I married Charlet, a wonderful, smart, perky red head in 1961, and we decided to have eight children, thinking that good citizens would be our best legacy to give the world. We had the eight then adopted two more and at the time of this writing we are raising a couple wonderful, talented and obedient grandchildren. So with that dozen we have observed nearly two hundred years of child maturation.
My chosen career was computer systems design and programming with a few years of electronic engineering in the middle.
With all those children to raise, I was constantly looking to improve my income which took us to Utah, Arizona and California. I did OK, earned a million dollars and spent it all on my wife and children. My articles on the Constitution for our nation’s bicentennial came to the attention of the founder of Liberty Village in Flemington, New Jersey were I served as Executive Director for a year.
Our self-inflicted “poverty” gave us little choice for family vacations other than hiking and back packing, which we often did. Our favorite was a two week, 65-mile trek to the top of Mt. Whitney in the High Sierras of California.
In the late 1990’s, we lived a mile from the Pacific in Copalis Beach, Washington where I wrought computer software for Timberland Bank and Charlet did wetlands delineations on the Ocean Shores sand spit. I envied her work – half of her time was field work and half brain work. So a few year later I took a degree in Land Surveying from Salt Lake Community College and earned a 3.97 gpa. I worked for a while as a chain man and earned enough to pay for that degree. I loved the work! It was both mentally and physically challenging.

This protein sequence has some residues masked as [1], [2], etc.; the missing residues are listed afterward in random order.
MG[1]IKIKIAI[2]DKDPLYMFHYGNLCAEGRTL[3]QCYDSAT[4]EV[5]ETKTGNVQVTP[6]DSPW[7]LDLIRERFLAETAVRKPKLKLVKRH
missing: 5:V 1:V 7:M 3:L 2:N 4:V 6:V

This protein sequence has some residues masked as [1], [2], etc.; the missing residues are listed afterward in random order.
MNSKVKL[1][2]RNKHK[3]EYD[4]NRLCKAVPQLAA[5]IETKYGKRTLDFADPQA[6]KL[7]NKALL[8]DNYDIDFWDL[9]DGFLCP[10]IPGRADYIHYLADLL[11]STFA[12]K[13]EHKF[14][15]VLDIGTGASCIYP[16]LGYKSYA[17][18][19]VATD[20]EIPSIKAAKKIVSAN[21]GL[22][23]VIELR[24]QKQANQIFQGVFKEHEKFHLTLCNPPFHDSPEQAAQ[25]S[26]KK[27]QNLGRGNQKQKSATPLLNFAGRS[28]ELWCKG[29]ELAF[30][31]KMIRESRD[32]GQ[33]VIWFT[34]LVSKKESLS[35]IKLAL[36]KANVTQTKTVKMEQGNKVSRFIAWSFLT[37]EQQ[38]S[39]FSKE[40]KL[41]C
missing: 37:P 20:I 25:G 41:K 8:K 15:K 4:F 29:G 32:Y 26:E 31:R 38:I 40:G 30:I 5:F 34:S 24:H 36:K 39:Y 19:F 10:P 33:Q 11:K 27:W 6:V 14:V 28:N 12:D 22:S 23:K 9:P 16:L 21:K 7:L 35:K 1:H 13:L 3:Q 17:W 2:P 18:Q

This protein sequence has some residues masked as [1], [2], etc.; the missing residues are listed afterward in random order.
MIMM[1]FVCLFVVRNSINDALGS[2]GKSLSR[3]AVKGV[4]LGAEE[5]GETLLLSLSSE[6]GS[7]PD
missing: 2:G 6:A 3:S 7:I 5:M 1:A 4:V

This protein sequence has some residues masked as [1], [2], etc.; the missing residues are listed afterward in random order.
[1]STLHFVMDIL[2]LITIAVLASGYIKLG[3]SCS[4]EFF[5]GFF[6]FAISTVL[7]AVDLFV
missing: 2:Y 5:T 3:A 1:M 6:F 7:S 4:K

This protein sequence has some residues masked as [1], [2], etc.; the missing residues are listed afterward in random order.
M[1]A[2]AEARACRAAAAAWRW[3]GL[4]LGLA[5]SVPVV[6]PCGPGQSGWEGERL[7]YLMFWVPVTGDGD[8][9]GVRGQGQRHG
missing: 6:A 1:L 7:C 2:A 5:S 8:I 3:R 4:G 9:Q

We both retired on May 27, 2005, and headed for Alaska with our 30 foot Airstream where we fell into a position with Alaska State Parks living in a cabin on Redshirt Lake northwest of Anchorage. We had to backpack our laundry and groceries three miles every week and hike out to church services each Sunday. Our job was servicing four rental cabins on the lake. We especially enjoying fixing and painting them, neither of which we were expected to do – we just liked doing.
My wife Charlet has been a treasure, a joy and a constant stimulus to keep me active, which I have deeply appreciated. We recently completed a major remodel of the 1937 house we call home – finishing the basement, adding a complete summer kitchen and bath there and a half bath on the attic level between two bedrooms, replacing all the plumbing and 95% of the electrical system.
We have served almost five years as missionary companions in Feltwell, England; Annapolis, California and here in Sanpete County, Utah. The first two missions were devoted to maintenance of houses and buildings and youth camps. The first camp gave me the opportunity to develop my architectural skills in designing and building three cabins. The second one saw us buying and operating a sawmill that we used to convert three large, old redwood trees into thousands of board feet of lumber. The lumber was used to maintain buildings and the amphitheater and to construct a much-needed wood shed that I designed and built.
April 11, 2018